Skittles and creative shop DDB have released the first track from Skittles Commercial: The Broadway Musical, an aptly titled song “Advertising Ruins Everything.” Additionally, Skittles has put other tracks like “This Might Have Been a Bad Idea” and “This Definitely Was a Bad Idea” on Spotify. You can listen to them here.
To get a better idea of what this meta-musical might be like, Adweek caught up with star Michael C. Hall, who is best known for roles like Dexter and David Fisher from Six Feet Under.
Adweek: Why did you agree to do a Broadway musical for Skittles?
Michael C. Hall: I guess my initial in was Will Eno, who’s the writer on this. He’s someone I’ve worked with, a playwright who put up productions—one on Broadway, one off-Broadway here in New York—and some other things here and there. He was on board, so I was intrigued that he was involved, and then once I encountered the broader idea and the broader material of it, I found it to be so singularly unique. As a performer, I found it exciting for that reason and also scary. The notion of mounting an actual, not pretend, … real Broadway musical in this amount of time, it was too intriguing and scary to pass up.
As someone who doesn’t really do advertising, singing about how “Advertising Ruins Everything,” you’re clearly setting yourself up for many brand deals in the future.
That’s a big part of the appeal as far as the material itself goes. I’ve always admired how Skittles has approached advertising with different things I’ve seen in the past, and I appreciated that this was taking it to an even more singular place. The chance to do an ad while you express your ambivalence about doing ads and singing about how terrible advertising is generally is a pretty delicious juxtaposition.
How much time is there that you’re actually doing this?
I’m actually in a break right now as I talk to you. We’re working pretty much nonstop to get it all together and have been for a good number of days now. A good amount of time but nothing in comparison to the amount of time you’d have normally. Everybody is scarily focused, open to collaborate and roll with changes as they come up. It’s for real, so we’ve gotta get it together.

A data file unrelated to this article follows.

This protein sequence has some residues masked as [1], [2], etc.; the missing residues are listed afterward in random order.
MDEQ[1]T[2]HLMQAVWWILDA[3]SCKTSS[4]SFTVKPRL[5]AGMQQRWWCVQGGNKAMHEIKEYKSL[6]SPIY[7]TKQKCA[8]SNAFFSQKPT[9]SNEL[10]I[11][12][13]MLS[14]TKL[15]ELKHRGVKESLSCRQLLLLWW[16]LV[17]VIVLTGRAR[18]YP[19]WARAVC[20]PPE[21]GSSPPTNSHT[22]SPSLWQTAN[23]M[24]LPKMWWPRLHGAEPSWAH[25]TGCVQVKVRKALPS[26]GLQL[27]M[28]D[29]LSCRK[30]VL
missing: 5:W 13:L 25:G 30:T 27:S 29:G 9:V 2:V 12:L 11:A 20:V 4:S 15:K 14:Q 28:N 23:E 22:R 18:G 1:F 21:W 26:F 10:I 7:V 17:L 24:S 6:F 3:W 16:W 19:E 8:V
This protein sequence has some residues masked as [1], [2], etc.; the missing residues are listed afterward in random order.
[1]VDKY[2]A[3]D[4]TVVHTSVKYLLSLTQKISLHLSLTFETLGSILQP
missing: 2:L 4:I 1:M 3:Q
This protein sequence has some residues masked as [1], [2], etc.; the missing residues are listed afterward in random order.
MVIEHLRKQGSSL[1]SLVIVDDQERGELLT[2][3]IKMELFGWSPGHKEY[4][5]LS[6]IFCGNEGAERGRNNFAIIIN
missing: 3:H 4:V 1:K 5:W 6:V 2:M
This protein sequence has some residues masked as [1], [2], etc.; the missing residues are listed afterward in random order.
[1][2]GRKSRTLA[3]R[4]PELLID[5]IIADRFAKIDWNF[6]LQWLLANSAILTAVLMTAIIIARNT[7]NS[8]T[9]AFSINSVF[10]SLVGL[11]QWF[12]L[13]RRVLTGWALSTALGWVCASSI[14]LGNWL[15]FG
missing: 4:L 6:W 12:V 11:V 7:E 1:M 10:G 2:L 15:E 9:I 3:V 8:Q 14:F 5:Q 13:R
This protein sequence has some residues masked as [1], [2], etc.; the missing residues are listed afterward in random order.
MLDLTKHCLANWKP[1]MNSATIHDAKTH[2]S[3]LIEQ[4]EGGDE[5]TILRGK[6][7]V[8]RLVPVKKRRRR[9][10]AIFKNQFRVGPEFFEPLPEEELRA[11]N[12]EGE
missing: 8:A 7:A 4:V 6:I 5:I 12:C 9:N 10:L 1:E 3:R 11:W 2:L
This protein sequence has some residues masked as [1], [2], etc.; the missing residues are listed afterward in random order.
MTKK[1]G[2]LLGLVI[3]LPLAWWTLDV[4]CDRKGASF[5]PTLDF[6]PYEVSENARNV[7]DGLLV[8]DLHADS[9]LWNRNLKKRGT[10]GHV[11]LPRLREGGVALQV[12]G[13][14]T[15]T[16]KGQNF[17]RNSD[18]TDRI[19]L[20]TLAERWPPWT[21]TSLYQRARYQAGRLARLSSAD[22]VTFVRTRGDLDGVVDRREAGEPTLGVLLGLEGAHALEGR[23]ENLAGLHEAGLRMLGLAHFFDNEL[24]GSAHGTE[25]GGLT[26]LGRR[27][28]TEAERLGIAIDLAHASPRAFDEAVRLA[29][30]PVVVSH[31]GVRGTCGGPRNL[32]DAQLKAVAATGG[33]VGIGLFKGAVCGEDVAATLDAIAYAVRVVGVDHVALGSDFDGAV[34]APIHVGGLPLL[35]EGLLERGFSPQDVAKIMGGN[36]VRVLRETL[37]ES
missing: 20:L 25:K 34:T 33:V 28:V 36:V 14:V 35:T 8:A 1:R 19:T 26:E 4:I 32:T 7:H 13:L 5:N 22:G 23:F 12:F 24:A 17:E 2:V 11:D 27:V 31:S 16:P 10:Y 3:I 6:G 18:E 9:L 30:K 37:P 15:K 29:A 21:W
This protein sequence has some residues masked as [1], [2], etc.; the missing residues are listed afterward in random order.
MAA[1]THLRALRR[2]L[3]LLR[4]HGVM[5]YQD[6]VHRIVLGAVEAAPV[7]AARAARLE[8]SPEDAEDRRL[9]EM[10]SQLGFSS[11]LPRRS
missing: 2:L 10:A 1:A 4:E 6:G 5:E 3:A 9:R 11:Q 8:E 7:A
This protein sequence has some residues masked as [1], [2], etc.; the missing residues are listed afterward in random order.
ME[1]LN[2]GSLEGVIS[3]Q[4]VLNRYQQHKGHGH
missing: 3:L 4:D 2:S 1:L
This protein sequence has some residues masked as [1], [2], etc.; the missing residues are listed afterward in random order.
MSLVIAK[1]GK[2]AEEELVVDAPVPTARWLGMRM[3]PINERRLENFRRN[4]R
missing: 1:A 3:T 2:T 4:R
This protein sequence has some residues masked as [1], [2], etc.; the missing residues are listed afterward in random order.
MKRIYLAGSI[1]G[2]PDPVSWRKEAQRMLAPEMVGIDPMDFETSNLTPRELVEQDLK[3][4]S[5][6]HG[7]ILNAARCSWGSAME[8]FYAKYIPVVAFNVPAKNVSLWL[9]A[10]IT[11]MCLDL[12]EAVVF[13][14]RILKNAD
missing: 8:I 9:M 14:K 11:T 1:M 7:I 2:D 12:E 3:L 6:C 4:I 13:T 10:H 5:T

Is that part of the appeal at all, the challenge of it?
Oh yeah, it’s as close to daredevilry as I get, doing something like this.
This gives theater fans something special on Super Bowl Sunday, which is unique.
There are all kinds of waves crashing into each other with this, and again, that’s part of the fun about it. Maybe Broadway is a place where advertising doesn’t have as much of a presence … you don’t see a lot of product placement in Broadway shows the way that you see in other [mediums]. They don’t stop at intermission and try to sell you stuff—at least not in the theater itself, maybe in the lobby. The advertisement and the entertainment [with this] are one and the same. They’re fused, and everything is sent up. The phenomenon of musical theater is sent up. The phenomenon of advertising sent up. I’m sent up. It’s very meta. Everything is commenting on itself in a way that’s very well-done and satisfying.
Can you tell us any creative details about what you’re doing or how long it’ll be? Anything like that?
It’s quite a bit shorter than your standard Broadway musical, but quite a bit longer than your standard 30-second spot. It’s self-referential in its core. It’s poking fun at the very fact that we’re doing what we’re doing. As a performer, I am in no way required to set aside any misgivings I have about the fact that I’m doing it as I’m doing it. The material allows for that. I don’t want to give too much away, but it’s definitely singular. It’s unlike anything I’ve ever done. The fact that it’s an ad for Skittles is a fact, but that doesn’t change the fact that it’s an opportunity for me as a performer that’s totally unique.
There’s a weird Adweek connection to Six Feet Under that I’m not sure if you know about. Alan Ball, years ago, used to design pages for Mediaweek, one of the magazines that were folded into Adweek.
Oh wow! Cool! Small world. I love him, and I owe him a great deal. If it wasn’t for Alan Ball, I probably wouldn’t be doing Skittles Commercial: The Broadway Musical.